Washington Irving: Three Western Narratives (LOA #146): A Tour on the Prairies / Astoria / The Adventures of Captain Bonneville

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Library of America, 2004 - Biography & Autobiography - 998 pages
America’s first internationally acclaimed author, Washington Irving established his fame with tales of the Hudson Valley in the days of Dutch rule, and then spent seventeen years in Europe mining the Old World for stories. When he finally returned to the United States, he embarked on a trilogy of books on the American West that would prove decisive in molding his compatriots’ conception of the Great Plains, the Rocky Mountains, and the Pacific Northwest. The Library of America presents this Western trilogy in its third volume of Irving’s work.

Irving’s own encounter with the West came in 1832 when he accompanied the Commissioner of Indian Affairs on a month-long journey to what is now eastern Oklahoma. His account of that trip, A Tour on the Prairies (1835), described wild landscape, rugged inhabitants, and dramatic chases and hunts with an eye for romantic sublimity and a keen appreciation of the frontiersman’s “secret of personal freedom.”

After the success of his first western book, Irving undertook to write the history of John Jacob Astor’s ultimately failed attempt to establish a fur-trading empire in the Northwest. In Astoria (1836), he created a sweeping epic of exploration, commercial enterprise, and “contest for dominion on the shores of the Pacific,” drawing on Astor’s rich archive of materials and enlivening it with his flair for vigorous storytelling.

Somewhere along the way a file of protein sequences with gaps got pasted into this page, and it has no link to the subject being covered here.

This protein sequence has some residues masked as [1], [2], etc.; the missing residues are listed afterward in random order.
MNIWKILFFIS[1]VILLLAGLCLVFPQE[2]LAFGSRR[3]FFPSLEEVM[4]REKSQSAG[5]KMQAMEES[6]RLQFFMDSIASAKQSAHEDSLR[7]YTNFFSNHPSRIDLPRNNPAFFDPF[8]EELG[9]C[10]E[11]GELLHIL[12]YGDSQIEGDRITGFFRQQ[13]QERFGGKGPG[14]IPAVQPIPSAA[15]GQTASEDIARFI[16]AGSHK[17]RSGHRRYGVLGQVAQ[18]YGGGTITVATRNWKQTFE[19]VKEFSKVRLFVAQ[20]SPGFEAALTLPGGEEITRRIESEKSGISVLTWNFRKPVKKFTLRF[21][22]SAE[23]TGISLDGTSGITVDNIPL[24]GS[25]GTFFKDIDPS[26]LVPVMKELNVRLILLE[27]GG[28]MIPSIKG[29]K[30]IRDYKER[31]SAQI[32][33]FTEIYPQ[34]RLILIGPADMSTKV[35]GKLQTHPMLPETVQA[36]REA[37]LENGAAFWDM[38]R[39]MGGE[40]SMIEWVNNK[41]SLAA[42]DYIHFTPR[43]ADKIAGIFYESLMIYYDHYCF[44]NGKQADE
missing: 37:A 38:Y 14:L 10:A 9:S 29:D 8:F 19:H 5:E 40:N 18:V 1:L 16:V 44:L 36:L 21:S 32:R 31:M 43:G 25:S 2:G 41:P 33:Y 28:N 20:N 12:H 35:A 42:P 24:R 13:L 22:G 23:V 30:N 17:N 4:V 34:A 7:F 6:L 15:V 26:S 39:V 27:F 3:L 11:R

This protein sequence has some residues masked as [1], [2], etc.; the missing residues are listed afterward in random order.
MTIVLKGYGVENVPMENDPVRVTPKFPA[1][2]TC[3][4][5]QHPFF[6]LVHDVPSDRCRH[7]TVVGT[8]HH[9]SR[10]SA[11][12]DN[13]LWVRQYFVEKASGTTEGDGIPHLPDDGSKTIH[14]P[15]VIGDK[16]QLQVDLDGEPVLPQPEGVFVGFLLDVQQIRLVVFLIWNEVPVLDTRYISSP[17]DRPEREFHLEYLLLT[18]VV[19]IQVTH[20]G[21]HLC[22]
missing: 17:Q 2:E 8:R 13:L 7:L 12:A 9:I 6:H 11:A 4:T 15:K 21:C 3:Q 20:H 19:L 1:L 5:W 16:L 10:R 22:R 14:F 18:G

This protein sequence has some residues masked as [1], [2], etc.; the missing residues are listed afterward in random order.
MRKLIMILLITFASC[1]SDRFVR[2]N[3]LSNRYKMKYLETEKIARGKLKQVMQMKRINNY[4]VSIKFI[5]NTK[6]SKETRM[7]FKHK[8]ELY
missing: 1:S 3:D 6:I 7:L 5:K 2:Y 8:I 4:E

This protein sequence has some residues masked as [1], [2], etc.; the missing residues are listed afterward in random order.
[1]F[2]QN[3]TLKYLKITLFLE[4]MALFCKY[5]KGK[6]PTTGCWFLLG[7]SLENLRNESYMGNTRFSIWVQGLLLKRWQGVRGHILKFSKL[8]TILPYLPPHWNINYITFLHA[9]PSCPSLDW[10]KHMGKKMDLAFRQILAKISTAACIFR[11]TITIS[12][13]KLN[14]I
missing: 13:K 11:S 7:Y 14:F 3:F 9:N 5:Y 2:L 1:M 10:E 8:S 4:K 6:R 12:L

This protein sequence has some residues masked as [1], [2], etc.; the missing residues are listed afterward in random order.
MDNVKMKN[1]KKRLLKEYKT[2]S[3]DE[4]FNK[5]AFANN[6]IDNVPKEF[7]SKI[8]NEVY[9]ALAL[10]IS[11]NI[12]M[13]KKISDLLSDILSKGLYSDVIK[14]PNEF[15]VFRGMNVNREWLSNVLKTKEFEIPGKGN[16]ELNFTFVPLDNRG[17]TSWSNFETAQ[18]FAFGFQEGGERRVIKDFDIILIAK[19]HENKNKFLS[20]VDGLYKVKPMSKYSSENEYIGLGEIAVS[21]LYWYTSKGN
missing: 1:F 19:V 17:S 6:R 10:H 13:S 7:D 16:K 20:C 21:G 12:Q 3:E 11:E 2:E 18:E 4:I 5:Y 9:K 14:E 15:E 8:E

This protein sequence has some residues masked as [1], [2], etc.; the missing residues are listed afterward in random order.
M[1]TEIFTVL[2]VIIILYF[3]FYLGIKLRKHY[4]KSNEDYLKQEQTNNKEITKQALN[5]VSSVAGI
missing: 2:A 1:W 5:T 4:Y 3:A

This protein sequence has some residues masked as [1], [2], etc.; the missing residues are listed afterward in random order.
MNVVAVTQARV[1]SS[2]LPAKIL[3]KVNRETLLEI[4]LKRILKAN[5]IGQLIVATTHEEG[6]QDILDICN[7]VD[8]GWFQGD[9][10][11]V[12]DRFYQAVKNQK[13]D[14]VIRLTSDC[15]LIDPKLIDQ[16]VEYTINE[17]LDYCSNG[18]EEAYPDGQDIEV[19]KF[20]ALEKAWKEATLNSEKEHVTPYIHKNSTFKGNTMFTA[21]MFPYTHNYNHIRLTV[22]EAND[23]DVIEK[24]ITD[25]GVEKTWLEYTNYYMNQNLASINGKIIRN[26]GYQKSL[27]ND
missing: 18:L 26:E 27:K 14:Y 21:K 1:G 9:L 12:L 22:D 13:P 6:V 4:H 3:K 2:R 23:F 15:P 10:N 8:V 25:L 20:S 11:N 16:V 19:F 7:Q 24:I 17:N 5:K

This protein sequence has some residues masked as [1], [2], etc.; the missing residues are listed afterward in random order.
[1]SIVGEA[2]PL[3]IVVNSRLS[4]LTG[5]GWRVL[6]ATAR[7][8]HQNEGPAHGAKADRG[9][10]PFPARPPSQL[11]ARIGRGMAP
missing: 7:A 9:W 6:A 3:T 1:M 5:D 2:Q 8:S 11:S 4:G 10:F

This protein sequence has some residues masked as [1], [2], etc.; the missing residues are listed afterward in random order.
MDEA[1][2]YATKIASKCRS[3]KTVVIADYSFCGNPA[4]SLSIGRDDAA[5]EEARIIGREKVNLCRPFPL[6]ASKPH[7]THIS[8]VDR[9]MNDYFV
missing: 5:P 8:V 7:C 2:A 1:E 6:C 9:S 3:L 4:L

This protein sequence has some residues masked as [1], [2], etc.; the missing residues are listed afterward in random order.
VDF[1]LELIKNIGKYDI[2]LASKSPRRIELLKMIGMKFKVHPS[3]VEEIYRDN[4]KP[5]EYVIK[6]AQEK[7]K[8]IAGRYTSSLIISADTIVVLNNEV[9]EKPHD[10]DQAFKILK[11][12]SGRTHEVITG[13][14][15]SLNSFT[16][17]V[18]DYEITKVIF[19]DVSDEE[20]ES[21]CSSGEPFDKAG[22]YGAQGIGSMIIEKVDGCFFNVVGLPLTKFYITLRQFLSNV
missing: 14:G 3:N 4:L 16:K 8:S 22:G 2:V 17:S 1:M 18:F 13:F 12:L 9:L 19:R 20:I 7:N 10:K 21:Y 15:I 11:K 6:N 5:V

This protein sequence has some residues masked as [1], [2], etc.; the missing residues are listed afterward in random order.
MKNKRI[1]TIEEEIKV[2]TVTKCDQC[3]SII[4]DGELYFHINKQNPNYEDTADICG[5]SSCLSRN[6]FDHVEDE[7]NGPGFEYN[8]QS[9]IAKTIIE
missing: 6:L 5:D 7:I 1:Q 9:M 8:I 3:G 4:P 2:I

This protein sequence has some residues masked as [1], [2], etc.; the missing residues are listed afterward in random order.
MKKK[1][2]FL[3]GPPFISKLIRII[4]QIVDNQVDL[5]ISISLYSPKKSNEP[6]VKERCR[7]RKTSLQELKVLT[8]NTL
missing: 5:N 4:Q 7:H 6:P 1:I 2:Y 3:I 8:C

In The Adventures of Captain Bonneville (1837), Irving focused on a single memorable figure—an army officer and fur trader who may also have been an American spy tracking British ambitions in the far country—to reveal the flavor of frontier life in the Rockies and beyond. 

LIBRARY OF AMERICA is an independent nonprofit cultural organization founded in 1979 to preserve our nation’s literary heritage by publishing, and keeping permanently in print, America’s best and most significant writing. The Library of America series includes more than 300 volumes to date, authoritative editions that average 1,000 pages in length, feature cloth covers, sewn bindings, and ribbon markers, and are printed on premium acid-free paper that will last for centuries.

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Contents

The Pawnee hunting groundsTravelling
13
An Indian agencyRiflemenOsages
20
and his partyA deserted war campA
29
Copyright

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About the author (2004)

Washington Irving, one of the first Americans to achieve international recognition as an author, was born in New York City in 1783. His A History of New York, published in 1809 under the name of Diedrich Knickerbocker, was a satirical history of New York that spanned the years from 1609 to 1664. Under another pseudonym, Geoffrey Crayon, he wrote The Sketch-book, which included essays about English folk customs, essays about the American Indian, and the two American stories for which he is most renowned--"The Legend of Sleepy Hollow" and "Rip Van Winkle." Irving served as a member of the U.S. legation in Spain from 1826 to 1829 and as minister to Spain from 1842 to 1846. Following his return to the U.S. in 1846, he began work on a five-volume biography of Washington that was published from 1855-1859. Washington Irving died in 1859 in New York.